• Human Sacrifice: In Hell, you can sacrifice a hero in order to obtain all his Soul Energy at once. However it will hasten the arrival of the next Champion.
  • Inexplicable Treasure Chests: You can put them around the Dungeon to satisfy the heroes. They can vary from small chests, large hoards with jars and crates to humongous hills of gold from the depths of Hell itself.
  • Kick the Dog: Heroes can do this by killing your goblins.
  • Knight in Shining Armor: Champions will occasionally appear. Unlike other heroes, they're not distracted by treasures or rooms or decorations and they'll slay every monster in their way, free any imprisoned or tortured hero they come across and try to destroy the Heart of the Dungeon. They can also persuade other heroes to join them. Torture and sacrifice can hasten their arrival. Conversely, releasing captured heroes delays them.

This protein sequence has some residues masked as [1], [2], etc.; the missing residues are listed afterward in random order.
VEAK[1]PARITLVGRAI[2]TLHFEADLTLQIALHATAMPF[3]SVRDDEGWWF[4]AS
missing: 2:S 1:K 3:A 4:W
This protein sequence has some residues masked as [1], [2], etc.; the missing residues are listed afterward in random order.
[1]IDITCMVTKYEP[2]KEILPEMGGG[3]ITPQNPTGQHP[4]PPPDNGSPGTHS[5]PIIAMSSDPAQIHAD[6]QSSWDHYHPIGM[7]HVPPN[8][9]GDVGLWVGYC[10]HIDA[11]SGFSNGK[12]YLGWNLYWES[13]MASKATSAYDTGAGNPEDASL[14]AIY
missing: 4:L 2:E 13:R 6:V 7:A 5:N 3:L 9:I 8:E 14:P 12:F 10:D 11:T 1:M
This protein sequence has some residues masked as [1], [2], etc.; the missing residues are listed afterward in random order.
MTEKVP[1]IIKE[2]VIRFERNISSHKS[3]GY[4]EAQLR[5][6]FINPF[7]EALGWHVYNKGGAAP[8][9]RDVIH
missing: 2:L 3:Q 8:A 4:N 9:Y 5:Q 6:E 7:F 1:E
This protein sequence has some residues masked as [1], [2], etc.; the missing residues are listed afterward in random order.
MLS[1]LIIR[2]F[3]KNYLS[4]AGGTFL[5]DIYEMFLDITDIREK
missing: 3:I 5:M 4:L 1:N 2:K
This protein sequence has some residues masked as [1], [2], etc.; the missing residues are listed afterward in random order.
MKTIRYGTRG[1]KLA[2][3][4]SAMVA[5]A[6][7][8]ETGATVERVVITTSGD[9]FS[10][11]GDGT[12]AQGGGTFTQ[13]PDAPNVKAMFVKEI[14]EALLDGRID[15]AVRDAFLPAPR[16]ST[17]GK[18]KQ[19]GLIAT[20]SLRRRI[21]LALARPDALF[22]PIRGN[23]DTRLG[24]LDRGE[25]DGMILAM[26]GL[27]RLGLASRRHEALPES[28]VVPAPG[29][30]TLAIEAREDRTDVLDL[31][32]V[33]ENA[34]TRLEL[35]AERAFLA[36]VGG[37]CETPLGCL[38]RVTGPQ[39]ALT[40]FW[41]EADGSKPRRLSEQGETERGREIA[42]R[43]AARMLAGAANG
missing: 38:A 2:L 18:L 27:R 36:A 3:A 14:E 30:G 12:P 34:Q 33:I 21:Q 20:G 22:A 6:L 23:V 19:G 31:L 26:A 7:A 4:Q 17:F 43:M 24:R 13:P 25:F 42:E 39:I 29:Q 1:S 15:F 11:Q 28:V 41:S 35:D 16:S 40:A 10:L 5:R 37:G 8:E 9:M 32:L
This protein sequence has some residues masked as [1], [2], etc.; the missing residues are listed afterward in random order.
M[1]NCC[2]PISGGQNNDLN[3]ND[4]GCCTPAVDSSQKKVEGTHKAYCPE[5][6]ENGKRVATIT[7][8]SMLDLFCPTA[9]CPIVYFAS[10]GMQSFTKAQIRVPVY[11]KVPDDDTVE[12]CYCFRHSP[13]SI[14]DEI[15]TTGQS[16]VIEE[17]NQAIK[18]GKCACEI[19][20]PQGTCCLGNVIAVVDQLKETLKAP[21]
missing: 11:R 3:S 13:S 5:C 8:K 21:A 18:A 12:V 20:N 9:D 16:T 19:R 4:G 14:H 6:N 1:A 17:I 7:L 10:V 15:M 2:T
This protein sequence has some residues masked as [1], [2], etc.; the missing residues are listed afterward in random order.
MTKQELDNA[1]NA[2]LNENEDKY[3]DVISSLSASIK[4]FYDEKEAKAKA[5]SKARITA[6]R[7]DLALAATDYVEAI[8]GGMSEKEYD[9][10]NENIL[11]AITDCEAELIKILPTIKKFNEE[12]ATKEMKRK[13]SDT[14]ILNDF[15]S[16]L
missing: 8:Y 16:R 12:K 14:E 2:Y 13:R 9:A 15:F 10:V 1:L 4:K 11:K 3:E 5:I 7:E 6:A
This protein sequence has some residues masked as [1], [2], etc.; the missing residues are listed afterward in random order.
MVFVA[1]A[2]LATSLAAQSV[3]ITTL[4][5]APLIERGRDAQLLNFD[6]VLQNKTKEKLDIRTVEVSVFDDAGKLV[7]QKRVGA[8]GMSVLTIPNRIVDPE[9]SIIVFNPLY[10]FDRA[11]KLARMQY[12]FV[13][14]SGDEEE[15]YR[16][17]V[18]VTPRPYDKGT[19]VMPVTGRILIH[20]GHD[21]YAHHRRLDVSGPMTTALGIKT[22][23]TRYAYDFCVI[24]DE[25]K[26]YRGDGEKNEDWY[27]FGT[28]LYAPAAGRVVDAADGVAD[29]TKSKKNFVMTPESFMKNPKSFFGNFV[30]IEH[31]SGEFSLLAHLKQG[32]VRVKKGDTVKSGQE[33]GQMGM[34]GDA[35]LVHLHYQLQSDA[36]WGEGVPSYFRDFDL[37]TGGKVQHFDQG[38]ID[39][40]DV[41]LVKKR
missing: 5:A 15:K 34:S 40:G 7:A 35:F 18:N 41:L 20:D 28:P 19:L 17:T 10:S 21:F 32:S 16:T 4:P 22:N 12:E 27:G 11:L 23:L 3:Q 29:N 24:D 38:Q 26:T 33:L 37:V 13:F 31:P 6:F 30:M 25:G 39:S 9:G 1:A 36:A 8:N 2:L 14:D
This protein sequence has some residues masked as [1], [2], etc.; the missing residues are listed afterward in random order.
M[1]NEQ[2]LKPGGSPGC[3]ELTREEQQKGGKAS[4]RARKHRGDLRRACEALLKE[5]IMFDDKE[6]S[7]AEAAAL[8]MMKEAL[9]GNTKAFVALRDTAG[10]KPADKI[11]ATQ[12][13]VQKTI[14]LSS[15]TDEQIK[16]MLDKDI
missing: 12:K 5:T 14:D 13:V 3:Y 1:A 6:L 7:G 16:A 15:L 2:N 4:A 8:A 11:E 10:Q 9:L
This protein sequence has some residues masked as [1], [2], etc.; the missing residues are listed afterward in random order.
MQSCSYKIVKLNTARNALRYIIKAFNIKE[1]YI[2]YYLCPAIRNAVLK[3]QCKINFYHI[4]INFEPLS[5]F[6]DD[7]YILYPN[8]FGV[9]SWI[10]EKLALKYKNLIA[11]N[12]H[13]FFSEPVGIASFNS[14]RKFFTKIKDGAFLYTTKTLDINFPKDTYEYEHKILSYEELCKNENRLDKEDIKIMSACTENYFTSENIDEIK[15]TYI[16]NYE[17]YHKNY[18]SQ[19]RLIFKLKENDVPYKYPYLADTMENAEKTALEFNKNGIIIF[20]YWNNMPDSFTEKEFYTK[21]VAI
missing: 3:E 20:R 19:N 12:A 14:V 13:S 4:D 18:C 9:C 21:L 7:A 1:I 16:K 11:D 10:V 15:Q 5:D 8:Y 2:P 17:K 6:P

• Lovable Rogue: Rogues and Assassins.
  • MacGuffin Guardian: The Guardians are these. In the Catacombs, you have the Undead Butcher, the Colossus in the Temple and the Fire Angel in Hell.
  • Magic Knight: Necromancers. Also the Dark Lord.
  • Malevolent Architecture: You can build traps in order to damage heroes and entertain rogues and assassins (who can get Soul Energy by disarming traps). There are also tons of sinister decorations that you can build in order to make your Dungeon more interesting and raise your Prestige points, which allows you to purchase better decorations and attract stronger heroes.